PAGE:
All Cardholders Should Have a Say in Library Elections

In the November 19, 2015, issue of The Southampton Press, Western Edition:

VIEWPOINT

All Cardholders Should Have A Say In Library Elections

BY HERMON J. BISHOP

On October 30, three self-appointed members of the Westhampton Free Library Board of Trustees resigned [“Levan Bolts From Board,” November 5]. The residents/taxpayers at that meeting had come to call for the resignation of the board president, Joan Levan, to demand library reform to expand the membership of the library association so that the board would be elected by the taxpayers, and to insist that meetings be held in the evenings, allowing more of the public to attend.

Three new board members were unexpectedly named, including Thomas Moore, who was ultimately appointed president of the board in a meeting closed to the public. Having no experience nor knowledge as to the operation of the Board of Trustees, upon taking office Mr. Moore stated: “I have serious reservations on moving to an elected board for something that has worked for over 100 years.”

Hopefully, the rest of the board members will not choose this same position. The continued struggle for the right to vote has existed in this country for more than 239 years, commencing in 1776 with the signing of the Declaration of Independence. Throughout American history there have been obstructionists to voting rights who have fought strenuously and violently to prevent a varied and diverse list of individuals and groups from having the right to vote. Were it not for the brave, consistent and inspiring efforts of those who fought for our right to vote, our model of democracy would be substantially different from what it is today.

The struggle may have to continue here if the same type of obstructionist mindset prevails with the newest members of the Westhampton Free Library Board, by continuing to deny residents and taxpayers the right to elect board members. This would underscore the trustees’ archaic thinking, as they cling to a position that is contrary to the present guidelines set forth by the New York State Department of Education, which oversees all libraries in the state.

The New York State Department of Education has formulated the current model for association libraries, like the Westhampton Free Library: “This model (association library district model) is available to libraries currently chartered as association libraries that do not want to relinquish their ‘private’ status. Although an association library district is not a public entity, the library can emulate the basic characteristics of a public library district by providing a process for: (A) public election of its trustees …”

In addition, the Department of Education provides specific guidelines for choosing trustees in association libraries: “Association library by-laws should be amended by the Board of Trustees to ensure that all eligible voters within the library’s service area can join the library association and participate in annual elections to select library trustees. It is usually best to hold the annual trustee election at the time of the vote on the library’s budget.”

Clearly, the Department of Education favors allowing eligible voters to join the membership of their library association so that those members can elect library trustees. The Westhampton Free Library is currently at variance with guidelines that are the norms of the times.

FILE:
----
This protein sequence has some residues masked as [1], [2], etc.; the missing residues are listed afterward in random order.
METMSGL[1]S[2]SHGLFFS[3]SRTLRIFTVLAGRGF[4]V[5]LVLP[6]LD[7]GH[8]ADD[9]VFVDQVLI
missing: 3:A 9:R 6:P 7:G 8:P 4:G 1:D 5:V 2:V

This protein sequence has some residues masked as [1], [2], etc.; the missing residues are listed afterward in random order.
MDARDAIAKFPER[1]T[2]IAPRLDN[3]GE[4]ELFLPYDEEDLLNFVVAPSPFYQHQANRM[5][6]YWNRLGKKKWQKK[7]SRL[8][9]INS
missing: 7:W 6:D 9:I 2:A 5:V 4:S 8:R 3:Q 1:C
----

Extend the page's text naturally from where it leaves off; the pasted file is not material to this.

Moreover, Suffolk County presently has 19 association libraries that are similar to the Westhampton Free Library. Out of those 19 libraries, 13 have elected boards, and only six have appointed boards. Accordingly, 68 percent of the association libraries in Suffolk County have elected boards, while only 32 percent still have appointed boards. Voting gives the ability and authority to the people to directly voice their opinions about library governance and gives rise to a level of accountability, which will benefit the library and its supporting taxpayers.

Some appointed board members feel that they are the repositories of ultimate wisdom as to what the library needs. However, this is hardly the case. As evidenced by the recent exodus of trustees, no individual on the board is indispensable. An individual so inclined to become a candidate for the Board of Trustees would be more motivated to become an effective member and to act in the best interests of the library, as opposed to being a mere rubber-stamp placeholder. The fact that $2.9 million is paid by taxpayers and residents annually to operate the library makes clear that they should be afforded the right to be heard in a meaningful way. The best way to do this is by welcoming taxpayers and residents as members of the Westhampton Free Library association, giving them the right to vote.

If this board were to change the method of the selection of trustees in the Westhampton Free Library, this change would be a lasting legacy to the present board. In allowing free elections, generations to come will benefit from the forward-thinking and leadership that the Board of Trustees will have demonstrated. I disagree with Mr. Moore—we should not be looking back at the past 100 years of the Westhampton Free Library, but forward to the next 100 years.

Hermon J. Bishop is an attorney and a lifelong resident of the Village of Westhampton Beach. He served as a trustee on the Westhampton Free Library in the late 1970s, leaving only to continue his education—Ed.

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